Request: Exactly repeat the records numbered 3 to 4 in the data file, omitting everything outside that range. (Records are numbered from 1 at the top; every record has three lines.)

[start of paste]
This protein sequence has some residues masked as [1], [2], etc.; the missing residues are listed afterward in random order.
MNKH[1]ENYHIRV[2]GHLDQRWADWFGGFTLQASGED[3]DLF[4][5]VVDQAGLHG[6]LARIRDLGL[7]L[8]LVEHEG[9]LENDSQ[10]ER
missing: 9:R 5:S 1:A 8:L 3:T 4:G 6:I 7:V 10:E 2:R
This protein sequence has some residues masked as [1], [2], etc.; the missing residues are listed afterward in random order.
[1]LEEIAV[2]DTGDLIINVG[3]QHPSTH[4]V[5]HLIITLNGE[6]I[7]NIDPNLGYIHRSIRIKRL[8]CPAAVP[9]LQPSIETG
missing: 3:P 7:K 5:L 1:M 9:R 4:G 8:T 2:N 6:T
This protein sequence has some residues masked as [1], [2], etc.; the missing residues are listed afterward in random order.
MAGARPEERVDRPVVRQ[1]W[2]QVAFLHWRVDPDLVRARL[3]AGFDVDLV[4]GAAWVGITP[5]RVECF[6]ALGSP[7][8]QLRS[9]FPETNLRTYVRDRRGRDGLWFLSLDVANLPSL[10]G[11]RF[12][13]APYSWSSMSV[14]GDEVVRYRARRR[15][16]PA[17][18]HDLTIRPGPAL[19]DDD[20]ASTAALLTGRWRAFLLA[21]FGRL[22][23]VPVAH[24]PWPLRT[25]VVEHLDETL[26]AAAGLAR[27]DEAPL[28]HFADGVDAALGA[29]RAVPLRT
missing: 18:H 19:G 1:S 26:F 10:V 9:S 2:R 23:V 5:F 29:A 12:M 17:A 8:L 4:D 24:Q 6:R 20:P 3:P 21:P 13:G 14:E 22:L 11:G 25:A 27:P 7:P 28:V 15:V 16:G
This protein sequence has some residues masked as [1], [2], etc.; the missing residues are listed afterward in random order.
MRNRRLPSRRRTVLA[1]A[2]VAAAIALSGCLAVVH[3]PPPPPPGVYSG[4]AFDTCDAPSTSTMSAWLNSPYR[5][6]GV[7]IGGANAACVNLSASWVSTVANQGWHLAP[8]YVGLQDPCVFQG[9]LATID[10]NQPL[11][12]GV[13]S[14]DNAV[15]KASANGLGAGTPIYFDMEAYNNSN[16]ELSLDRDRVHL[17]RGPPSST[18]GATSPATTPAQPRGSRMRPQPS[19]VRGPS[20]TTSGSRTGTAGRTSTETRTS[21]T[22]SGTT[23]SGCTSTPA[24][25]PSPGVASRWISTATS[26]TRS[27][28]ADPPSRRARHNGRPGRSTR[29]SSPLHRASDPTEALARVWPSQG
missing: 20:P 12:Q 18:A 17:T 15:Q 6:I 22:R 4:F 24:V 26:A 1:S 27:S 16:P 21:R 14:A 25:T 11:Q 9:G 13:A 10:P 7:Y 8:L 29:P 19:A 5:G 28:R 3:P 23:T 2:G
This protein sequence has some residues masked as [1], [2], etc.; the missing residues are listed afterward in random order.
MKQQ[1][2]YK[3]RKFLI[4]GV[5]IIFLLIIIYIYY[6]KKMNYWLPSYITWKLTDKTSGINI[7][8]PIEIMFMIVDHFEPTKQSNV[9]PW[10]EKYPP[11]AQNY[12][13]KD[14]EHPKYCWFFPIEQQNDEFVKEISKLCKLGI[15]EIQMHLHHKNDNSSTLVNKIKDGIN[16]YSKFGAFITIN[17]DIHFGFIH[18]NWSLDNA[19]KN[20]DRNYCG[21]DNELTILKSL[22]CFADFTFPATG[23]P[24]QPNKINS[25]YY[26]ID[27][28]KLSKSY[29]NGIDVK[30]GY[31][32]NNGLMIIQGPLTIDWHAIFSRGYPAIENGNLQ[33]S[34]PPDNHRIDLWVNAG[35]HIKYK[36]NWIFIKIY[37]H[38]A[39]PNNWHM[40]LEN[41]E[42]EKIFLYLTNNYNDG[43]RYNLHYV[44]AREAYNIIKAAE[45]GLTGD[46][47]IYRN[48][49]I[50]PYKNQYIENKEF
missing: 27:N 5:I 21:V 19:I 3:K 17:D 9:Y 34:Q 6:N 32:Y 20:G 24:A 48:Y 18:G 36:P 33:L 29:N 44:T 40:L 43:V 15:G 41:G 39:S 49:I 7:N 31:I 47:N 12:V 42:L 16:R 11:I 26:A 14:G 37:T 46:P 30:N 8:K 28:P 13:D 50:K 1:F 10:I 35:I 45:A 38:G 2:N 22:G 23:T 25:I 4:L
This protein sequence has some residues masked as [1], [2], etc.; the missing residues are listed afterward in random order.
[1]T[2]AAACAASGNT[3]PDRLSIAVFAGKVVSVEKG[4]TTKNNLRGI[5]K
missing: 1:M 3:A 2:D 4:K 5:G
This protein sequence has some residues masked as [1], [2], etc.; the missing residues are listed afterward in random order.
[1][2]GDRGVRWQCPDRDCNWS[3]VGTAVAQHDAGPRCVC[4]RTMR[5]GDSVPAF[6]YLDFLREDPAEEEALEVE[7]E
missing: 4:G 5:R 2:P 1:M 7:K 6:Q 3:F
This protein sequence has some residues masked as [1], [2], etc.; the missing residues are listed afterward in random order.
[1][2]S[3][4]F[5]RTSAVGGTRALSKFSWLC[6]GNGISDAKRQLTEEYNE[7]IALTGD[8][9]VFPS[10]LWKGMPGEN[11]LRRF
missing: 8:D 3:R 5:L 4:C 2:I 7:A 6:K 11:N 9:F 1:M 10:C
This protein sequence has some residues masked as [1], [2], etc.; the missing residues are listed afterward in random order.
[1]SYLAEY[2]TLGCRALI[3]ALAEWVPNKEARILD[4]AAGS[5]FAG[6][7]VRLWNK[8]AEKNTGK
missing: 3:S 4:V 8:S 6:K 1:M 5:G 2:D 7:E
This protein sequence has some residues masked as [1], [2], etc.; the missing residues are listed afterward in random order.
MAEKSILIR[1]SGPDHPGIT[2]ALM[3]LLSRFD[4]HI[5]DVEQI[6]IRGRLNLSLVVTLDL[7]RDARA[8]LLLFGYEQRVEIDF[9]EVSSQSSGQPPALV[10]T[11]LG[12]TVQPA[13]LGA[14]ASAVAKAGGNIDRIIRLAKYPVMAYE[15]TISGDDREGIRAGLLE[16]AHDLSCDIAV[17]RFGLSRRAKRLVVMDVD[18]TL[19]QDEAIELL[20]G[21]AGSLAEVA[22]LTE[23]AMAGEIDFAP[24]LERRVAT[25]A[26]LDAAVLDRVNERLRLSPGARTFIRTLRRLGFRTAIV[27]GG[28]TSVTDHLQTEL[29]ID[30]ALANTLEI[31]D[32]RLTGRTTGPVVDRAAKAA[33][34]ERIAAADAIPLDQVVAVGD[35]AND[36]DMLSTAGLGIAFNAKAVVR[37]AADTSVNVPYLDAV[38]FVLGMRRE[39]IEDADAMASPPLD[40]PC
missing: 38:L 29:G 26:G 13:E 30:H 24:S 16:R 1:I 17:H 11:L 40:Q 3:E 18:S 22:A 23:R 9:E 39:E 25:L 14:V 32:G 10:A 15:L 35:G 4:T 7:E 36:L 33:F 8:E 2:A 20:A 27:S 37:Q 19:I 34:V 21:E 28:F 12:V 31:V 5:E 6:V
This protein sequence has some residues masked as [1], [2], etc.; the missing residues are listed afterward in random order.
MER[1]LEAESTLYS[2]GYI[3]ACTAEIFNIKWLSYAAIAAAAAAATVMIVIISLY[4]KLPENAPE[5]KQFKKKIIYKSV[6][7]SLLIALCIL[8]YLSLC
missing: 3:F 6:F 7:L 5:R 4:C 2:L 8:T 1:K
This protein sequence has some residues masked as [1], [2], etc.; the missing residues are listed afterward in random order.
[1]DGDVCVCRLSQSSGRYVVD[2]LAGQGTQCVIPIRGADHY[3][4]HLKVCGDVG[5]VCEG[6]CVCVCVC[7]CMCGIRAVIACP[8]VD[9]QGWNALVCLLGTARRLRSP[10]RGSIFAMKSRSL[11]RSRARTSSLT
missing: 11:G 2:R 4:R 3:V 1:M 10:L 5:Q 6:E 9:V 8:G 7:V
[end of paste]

This protein sequence has some residues masked as [1], [2], etc.; the missing residues are listed afterward in random order.
MAGARPEERVDRPVVRQ[1]W[2]QVAFLHWRVDPDLVRARL[3]AGFDVDLV[4]GAAWVGITP[5]RVECF[6]ALGSP[7][8]QLRS[9]FPETNLRTYVRDRRGRDGLWFLSLDVANLPSL[10]G[11]RF[12][13]APYSWSSMSV[14]GDEVVRYRARRR[15][16]PA[17][18]HDLTIRPGPAL[19]DDD[20]ASTAALLTGRWRAFLLA[21]FGRL[22][23]VPVAH[24]PWPLRT[25]VVEHLDETL[26]AAAGLAR[27]DEAPL[28]HFADGVDAALGA[29]RAVPLRT
missing: 18:H 19:G 1:S 26:F 10:V 9:S 2:R 23:V 5:F 29:A 12:M 17:A 8:L 4:D 24:Q 6:R 20:P 3:P 21:P 13:G 14:E 22:L 11:G 25:A 27:P 7:P 28:V 15:V 16:G
This protein sequence has some residues masked as [1], [2], etc.; the missing residues are listed afterward in random order.
MRNRRLPSRRRTVLA[1]A[2]VAAAIALSGCLAVVH[3]PPPPPPGVYSG[4]AFDTCDAPSTSTMSAWLNSPYR[5][6]GV[7]IGGANAACVNLSASWVSTVANQGWHLAP[8]YVGLQDPCVFQG[9]LATID[10]NQPL[11][12]GV[13]S[14]DNAV[15]KASANGLGAGTPIYFDMEAYNNSN[16]ELSLDRDRVHL[17]RGPPSST[18]GATSPATTPAQPRGSRMRPQPS[19]VRGPS[20]TTSGSRTGTAGRTSTETRTS[21]T[22]SGTT[23]SGCTSTPA[24][25]PSPGVASRWISTATS[26]TRS[27][28]ADPPSRRARHNGRPGRSTR[29]SSPLHRASDPTEALARVWPSQG
missing: 20:P 12:Q 18:A 17:T 15:Q 6:I 22:R 4:F 24:V 26:A 1:S 27:S 16:P 21:R 14:A 25:T 11:Q 9:G 13:A 10:P 7:Y 8:L 29:P 19:A 5:G 28:R 3:P 23:T 2:G